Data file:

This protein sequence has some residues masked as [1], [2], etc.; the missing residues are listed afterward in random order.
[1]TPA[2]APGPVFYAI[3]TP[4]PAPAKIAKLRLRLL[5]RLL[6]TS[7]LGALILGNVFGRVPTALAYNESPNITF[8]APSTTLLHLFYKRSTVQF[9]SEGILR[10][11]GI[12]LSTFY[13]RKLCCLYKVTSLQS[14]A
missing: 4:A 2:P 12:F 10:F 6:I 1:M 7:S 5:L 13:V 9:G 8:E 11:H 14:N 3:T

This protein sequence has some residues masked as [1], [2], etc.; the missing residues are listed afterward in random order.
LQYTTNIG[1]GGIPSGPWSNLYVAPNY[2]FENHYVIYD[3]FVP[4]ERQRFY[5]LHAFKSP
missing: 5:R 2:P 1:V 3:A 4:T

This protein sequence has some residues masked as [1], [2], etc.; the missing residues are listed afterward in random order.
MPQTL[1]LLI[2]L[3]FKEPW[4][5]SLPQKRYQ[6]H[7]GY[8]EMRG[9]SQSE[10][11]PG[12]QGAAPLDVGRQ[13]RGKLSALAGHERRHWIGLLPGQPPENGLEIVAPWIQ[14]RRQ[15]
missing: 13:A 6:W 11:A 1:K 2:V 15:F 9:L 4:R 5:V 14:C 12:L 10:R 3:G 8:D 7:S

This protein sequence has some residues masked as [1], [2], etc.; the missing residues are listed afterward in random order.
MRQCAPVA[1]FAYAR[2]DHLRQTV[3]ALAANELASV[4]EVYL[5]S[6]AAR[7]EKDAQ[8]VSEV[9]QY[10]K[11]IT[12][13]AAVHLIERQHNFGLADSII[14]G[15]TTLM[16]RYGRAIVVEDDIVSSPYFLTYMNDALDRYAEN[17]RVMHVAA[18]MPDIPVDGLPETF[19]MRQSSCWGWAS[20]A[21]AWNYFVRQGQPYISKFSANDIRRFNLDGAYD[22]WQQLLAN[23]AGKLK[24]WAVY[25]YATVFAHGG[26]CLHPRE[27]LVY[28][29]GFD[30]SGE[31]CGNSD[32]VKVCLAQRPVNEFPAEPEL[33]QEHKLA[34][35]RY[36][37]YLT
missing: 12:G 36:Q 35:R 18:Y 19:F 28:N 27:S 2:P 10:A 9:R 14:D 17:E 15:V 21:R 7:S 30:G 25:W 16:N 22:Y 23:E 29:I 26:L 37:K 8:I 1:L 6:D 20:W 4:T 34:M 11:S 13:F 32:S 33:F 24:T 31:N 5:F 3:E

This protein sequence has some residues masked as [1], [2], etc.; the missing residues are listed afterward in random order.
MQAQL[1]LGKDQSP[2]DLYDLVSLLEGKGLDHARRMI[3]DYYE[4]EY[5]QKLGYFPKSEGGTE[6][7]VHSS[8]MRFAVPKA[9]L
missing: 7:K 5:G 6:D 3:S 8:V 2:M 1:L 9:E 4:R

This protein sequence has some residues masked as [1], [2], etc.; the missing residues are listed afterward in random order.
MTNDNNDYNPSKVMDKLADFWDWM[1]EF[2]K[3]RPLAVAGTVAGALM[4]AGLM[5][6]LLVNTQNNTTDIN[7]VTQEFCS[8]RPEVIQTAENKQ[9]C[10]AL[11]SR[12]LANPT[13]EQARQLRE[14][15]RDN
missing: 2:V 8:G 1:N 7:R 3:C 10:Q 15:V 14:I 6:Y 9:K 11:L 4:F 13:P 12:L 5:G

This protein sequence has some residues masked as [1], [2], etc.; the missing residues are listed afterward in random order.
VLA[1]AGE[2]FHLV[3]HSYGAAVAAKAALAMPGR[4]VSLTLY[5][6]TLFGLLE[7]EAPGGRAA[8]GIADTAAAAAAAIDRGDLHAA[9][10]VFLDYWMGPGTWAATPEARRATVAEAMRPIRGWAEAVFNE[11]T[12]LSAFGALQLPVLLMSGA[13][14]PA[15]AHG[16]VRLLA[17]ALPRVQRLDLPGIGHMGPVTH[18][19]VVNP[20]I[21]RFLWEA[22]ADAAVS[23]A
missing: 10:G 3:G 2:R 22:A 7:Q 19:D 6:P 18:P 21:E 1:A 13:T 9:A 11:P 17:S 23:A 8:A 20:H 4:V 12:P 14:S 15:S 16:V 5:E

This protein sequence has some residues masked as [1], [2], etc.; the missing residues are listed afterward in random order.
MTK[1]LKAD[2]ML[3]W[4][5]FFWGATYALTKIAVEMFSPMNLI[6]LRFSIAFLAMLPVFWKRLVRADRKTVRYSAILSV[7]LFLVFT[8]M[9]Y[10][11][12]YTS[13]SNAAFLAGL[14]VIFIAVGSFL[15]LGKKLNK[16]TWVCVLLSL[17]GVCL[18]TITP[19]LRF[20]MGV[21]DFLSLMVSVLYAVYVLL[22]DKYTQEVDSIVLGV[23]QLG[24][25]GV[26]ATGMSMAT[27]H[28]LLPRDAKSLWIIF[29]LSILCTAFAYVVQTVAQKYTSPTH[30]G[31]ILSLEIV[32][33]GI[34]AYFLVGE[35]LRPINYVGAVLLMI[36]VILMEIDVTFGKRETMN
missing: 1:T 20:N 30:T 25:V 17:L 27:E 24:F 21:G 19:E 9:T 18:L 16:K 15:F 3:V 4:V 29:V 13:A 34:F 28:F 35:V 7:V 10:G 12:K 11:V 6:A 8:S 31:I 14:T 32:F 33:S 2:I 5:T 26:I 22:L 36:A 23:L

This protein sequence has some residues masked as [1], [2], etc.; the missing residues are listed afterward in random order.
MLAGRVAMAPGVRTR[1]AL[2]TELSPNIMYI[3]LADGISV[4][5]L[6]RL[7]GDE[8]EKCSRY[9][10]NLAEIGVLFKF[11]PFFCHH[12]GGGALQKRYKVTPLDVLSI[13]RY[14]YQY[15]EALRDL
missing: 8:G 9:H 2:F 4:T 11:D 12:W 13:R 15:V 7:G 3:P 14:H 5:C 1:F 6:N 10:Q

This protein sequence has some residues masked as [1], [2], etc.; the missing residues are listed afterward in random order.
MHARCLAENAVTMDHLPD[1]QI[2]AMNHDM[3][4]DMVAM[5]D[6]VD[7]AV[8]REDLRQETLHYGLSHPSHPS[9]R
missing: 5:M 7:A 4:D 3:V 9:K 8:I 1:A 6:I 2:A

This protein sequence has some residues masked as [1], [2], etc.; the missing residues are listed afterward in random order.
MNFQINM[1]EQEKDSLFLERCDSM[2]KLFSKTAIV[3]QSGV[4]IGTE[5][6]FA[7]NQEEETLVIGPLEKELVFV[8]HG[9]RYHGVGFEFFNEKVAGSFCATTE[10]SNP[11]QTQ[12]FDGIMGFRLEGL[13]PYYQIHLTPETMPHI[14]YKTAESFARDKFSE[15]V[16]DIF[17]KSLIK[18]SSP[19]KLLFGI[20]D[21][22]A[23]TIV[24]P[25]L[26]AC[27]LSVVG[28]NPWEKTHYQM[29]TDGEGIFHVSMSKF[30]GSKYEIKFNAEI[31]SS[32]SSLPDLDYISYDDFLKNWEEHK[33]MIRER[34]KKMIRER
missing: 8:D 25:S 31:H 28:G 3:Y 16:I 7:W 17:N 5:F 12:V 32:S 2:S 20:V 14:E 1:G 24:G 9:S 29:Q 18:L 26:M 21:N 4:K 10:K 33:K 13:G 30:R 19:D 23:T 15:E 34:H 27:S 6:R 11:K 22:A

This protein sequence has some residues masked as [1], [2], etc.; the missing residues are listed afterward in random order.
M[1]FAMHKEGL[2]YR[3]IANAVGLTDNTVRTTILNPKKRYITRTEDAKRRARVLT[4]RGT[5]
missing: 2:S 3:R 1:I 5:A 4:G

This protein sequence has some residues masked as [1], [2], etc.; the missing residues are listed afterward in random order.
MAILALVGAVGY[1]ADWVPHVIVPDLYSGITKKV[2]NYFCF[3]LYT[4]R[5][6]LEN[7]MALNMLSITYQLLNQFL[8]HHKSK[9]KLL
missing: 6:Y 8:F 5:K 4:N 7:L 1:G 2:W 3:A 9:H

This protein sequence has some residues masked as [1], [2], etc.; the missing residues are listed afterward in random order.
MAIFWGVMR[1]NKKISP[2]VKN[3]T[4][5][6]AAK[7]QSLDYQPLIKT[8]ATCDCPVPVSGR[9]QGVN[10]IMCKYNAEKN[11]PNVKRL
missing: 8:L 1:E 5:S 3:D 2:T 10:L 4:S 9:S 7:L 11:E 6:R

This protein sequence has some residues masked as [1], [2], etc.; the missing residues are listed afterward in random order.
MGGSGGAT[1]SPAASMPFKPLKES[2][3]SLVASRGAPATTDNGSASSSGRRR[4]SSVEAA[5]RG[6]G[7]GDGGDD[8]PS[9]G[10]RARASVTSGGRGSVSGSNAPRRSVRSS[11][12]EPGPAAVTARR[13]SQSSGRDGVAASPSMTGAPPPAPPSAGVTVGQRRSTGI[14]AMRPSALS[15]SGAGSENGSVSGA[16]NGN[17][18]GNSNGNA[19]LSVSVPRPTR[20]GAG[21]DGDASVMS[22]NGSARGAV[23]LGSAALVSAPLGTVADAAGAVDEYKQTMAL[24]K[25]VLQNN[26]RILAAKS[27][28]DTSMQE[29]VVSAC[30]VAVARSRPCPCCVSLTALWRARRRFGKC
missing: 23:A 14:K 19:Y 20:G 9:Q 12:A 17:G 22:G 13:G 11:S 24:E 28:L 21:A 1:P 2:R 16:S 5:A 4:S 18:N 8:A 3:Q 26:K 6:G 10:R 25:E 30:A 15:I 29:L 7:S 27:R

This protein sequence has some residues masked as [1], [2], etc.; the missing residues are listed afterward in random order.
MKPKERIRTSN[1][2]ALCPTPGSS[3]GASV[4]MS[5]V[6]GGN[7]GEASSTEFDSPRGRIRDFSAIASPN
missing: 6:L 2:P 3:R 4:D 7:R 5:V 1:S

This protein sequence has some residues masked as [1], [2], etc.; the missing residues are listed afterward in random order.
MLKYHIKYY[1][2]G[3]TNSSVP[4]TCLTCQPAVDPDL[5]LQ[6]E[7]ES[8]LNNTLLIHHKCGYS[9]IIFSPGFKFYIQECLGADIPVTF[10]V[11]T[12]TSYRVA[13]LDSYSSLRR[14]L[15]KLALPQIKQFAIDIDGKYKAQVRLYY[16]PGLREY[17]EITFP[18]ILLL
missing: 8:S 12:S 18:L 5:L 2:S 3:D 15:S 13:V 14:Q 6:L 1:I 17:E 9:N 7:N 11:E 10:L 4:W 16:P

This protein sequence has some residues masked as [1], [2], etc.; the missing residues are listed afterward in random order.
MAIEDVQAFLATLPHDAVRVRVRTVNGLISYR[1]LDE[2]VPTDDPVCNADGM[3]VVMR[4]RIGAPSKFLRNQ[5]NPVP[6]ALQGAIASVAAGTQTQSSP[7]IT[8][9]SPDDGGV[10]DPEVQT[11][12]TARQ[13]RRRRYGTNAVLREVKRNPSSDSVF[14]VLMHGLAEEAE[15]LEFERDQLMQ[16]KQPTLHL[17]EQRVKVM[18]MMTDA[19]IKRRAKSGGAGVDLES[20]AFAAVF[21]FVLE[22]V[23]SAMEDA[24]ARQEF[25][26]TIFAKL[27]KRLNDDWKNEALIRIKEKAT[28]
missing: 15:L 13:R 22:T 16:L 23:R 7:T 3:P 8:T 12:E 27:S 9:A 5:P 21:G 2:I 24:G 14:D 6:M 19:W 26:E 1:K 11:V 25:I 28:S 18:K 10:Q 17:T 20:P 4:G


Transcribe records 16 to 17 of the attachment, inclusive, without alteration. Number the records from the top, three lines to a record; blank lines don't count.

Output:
This protein sequence has some residues masked as [1], [2], etc.; the missing residues are listed afterward in random order.
MKPKERIRTSN[1][2]ALCPTPGSS[3]GASV[4]MS[5]V[6]GGN[7]GEASSTEFDSPRGRIRDFSAIASPN
missing: 6:L 2:P 3:R 4:D 7:R 5:V 1:S

This protein sequence has some residues masked as [1], [2], etc.; the missing residues are listed afterward in random order.
MLKYHIKYY[1][2]G[3]TNSSVP[4]TCLTCQPAVDPDL[5]LQ[6]E[7]ES[8]LNNTLLIHHKCGYS[9]IIFSPGFKFYIQECLGADIPVTF[10]V[11]T[12]TSYRVA[13]LDSYSSLRR[14]L[15]KLALPQIKQFAIDIDGKYKAQVRLYY[16]PGLREY[17]EITFP[18]ILLL
missing: 8:S 12:S 18:L 5:L 2:S 3:D 15:S 13:V 14:Q 6:L 1:I 17:E 9:N 7:N 11:E 10:L 4:W 16:P